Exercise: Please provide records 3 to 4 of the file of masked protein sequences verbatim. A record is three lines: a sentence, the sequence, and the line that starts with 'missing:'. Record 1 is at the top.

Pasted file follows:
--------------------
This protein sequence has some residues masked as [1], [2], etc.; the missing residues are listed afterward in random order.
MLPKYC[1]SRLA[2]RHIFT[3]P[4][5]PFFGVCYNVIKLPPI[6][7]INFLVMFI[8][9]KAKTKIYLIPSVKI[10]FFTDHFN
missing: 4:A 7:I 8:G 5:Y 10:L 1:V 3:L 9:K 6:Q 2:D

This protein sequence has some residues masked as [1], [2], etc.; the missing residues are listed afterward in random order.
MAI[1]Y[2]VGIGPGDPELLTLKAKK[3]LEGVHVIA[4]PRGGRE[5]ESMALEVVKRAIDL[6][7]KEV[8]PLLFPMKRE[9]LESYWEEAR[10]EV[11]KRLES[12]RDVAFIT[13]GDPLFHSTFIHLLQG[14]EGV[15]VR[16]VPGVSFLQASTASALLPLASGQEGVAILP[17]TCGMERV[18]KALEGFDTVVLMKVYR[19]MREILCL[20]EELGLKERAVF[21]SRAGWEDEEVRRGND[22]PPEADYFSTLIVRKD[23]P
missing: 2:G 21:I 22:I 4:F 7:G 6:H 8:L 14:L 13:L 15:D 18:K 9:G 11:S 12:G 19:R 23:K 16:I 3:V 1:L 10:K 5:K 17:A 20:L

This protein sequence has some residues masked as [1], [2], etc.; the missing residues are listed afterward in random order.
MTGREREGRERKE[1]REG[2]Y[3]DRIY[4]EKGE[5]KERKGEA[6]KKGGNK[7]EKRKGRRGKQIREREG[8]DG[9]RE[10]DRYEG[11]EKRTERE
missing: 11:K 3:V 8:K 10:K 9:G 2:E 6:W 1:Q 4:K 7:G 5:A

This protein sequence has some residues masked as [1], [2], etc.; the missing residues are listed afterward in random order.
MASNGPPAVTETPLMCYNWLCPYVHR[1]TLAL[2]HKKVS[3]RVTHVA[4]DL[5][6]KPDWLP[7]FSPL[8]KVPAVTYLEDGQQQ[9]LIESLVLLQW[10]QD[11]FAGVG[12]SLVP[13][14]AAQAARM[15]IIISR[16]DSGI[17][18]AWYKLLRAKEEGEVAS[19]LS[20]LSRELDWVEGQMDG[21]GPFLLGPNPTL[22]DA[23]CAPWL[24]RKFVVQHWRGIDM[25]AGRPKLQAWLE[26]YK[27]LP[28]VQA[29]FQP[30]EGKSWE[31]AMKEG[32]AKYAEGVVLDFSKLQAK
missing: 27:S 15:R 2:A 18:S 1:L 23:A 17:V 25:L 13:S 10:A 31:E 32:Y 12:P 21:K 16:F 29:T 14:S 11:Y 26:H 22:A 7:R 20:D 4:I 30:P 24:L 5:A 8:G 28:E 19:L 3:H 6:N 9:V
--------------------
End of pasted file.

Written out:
This protein sequence has some residues masked as [1], [2], etc.; the missing residues are listed afterward in random order.
MTGREREGRERKE[1]REG[2]Y[3]DRIY[4]EKGE[5]KERKGEA[6]KKGGNK[7]EKRKGRRGKQIREREG[8]DG[9]RE[10]DRYEG[11]EKRTERE
missing: 11:K 3:V 8:K 10:K 9:G 2:E 6:W 1:Q 4:K 7:G 5:A

This protein sequence has some residues masked as [1], [2], etc.; the missing residues are listed afterward in random order.
MASNGPPAVTETPLMCYNWLCPYVHR[1]TLAL[2]HKKVS[3]RVTHVA[4]DL[5][6]KPDWLP[7]FSPL[8]KVPAVTYLEDGQQQ[9]LIESLVLLQW[10]QD[11]FAGVG[12]SLVP[13][14]AAQAARM[15]IIISR[16]DSGI[17][18]AWYKLLRAKEEGEVAS[19]LS[20]LSRELDWVEGQMDG[21]GPFLLGPNPTL[22]DA[23]CAPWL[24]RKFVVQHWRGIDM[25]AGRPKLQAWLE[26]YK[27]LP[28]VQA[29]FQP[30]EGKSWE[31]AMKEG[32]AKYAEGVVLDFSKLQAK
missing: 27:S 15:R 2:A 18:S 1:L 23:A 17:V 25:L 13:S 10:A 31:E 32:Y 12:P 21:K 16:F 29:T 14:S 11:Y 26:H 22:A 7:R 20:D 4:I 30:P 24:L 5:A 8:G 28:E 19:L 3:H 6:N 9:V